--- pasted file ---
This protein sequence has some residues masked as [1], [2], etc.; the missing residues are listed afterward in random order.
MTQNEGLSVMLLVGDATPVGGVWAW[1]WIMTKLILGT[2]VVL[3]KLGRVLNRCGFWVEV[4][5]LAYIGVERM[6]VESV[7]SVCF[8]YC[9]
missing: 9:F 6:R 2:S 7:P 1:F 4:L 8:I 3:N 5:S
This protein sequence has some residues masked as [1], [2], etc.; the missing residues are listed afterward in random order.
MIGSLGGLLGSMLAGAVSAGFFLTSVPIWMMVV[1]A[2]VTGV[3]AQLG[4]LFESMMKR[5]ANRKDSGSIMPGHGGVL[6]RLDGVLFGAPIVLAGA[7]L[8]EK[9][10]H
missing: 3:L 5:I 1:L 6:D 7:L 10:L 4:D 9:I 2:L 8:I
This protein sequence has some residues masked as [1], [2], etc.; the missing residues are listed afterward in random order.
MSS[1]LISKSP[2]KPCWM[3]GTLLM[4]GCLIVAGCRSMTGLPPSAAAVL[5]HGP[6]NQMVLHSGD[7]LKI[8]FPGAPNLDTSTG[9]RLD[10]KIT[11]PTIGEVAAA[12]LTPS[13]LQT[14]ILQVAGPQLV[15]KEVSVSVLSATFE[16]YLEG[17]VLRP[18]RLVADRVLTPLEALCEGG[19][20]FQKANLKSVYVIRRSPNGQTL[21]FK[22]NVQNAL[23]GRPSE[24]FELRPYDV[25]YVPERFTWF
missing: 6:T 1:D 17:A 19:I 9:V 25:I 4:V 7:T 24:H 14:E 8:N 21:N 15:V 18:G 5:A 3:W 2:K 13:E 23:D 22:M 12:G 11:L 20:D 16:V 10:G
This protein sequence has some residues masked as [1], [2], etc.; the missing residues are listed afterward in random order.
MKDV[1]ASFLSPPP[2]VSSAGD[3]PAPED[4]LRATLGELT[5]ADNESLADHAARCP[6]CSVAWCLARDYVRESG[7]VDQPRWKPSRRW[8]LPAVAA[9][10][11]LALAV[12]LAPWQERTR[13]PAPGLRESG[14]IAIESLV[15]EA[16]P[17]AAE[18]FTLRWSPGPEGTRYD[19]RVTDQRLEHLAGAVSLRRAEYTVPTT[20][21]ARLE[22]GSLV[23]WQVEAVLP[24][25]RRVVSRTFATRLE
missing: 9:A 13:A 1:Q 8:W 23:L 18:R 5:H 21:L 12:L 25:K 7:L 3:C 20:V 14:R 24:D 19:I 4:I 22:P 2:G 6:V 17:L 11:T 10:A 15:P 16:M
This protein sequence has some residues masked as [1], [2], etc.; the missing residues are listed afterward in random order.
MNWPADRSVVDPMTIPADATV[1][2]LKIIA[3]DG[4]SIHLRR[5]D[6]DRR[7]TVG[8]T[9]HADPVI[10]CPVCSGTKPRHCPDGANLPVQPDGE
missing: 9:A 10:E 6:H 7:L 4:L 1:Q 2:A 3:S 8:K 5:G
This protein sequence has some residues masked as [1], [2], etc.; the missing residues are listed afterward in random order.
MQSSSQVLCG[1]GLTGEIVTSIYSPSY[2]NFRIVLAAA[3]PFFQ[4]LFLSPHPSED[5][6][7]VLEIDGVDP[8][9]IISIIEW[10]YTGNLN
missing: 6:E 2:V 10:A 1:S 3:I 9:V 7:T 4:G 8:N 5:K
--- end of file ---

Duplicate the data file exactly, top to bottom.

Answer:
This protein sequence has some residues masked as [1], [2], etc.; the missing residues are listed afterward in random order.
MTQNEGLSVMLLVGDATPVGGVWAW[1]WIMTKLILGT[2]VVL[3]KLGRVLNRCGFWVEV[4][5]LAYIGVERM[6]VESV[7]SVCF[8]YC[9]
missing: 9:F 6:R 2:S 7:P 1:F 4:L 8:I 3:N 5:S
This protein sequence has some residues masked as [1], [2], etc.; the missing residues are listed afterward in random order.
MIGSLGGLLGSMLAGAVSAGFFLTSVPIWMMVV[1]A[2]VTGV[3]AQLG[4]LFESMMKR[5]ANRKDSGSIMPGHGGVL[6]RLDGVLFGAPIVLAGA[7]L[8]EK[9][10]H
missing: 3:L 5:I 1:L 6:D 7:L 10:L 4:D 9:I 2:L 8:I
This protein sequence has some residues masked as [1], [2], etc.; the missing residues are listed afterward in random order.
MSS[1]LISKSP[2]KPCWM[3]GTLLM[4]GCLIVAGCRSMTGLPPSAAAVL[5]HGP[6]NQMVLHSGD[7]LKI[8]FPGAPNLDTSTG[9]RLD[10]KIT[11]PTIGEVAAA[12]LTPS[13]LQT[14]ILQVAGPQLV[15]KEVSVSVLSATFE[16]YLEG[17]VLRP[18]RLVADRVLTPLEALCEGG[19][20]FQKANLKSVYVIRRSPNGQTL[21]FK[22]NVQNAL[23]GRPSE[24]FELRPYDV[25]YVPERFTWF
missing: 6:T 1:D 17:A 19:I 9:V 25:I 4:V 7:T 24:H 14:E 8:N 21:N 15:V 18:G 5:A 3:W 2:K 13:E 23:D 22:M 12:G 11:L 20:D 16:V 10:G
This protein sequence has some residues masked as [1], [2], etc.; the missing residues are listed afterward in random order.
MKDV[1]ASFLSPPP[2]VSSAGD[3]PAPED[4]LRATLGELT[5]ADNESLADHAARCP[6]CSVAWCLARDYVRESG[7]VDQPRWKPSRRW[8]LPAVAA[9][10][11]LALAV[12]LAPWQERTR[13]PAPGLRESG[14]IAIESLV[15]EA[16]P[17]AAE[18]FTLRWSPGPEGTRYD[19]RVTDQRLEHLAGAVSLRRAEYTVPTT[20][21]ARLE[22]GSLV[23]WQVEAVLP[24][25]RRVVSRTFATRLE
missing: 9:A 13:A 1:Q 8:W 23:L 18:R 5:H 21:L 12:L 25:K 7:L 3:C 20:V 14:R 24:D 19:I 4:I 22:P 2:G 6:V 17:L 11:T 10:A 15:P 16:M
This protein sequence has some residues masked as [1], [2], etc.; the missing residues are listed afterward in random order.
MNWPADRSVVDPMTIPADATV[1][2]LKIIA[3]DG[4]SIHLRR[5]D[6]DRR[7]TVG[8]T[9]HADPVI[10]CPVCSGTKPRHCPDGANLPVQPDGE
missing: 9:A 10:E 6:H 7:L 4:L 1:Q 2:A 3:S 8:K 5:G
This protein sequence has some residues masked as [1], [2], etc.; the missing residues are listed afterward in random order.
MQSSSQVLCG[1]GLTGEIVTSIYSPSY[2]NFRIVLAAA[3]PFFQ[4]LFLSPHPSED[5][6][7]VLEIDGVDP[8][9]IISIIEW[10]YTGNLN
missing: 6:E 2:V 10:A 1:S 3:I 9:V 7:T 4:G 8:N 5:K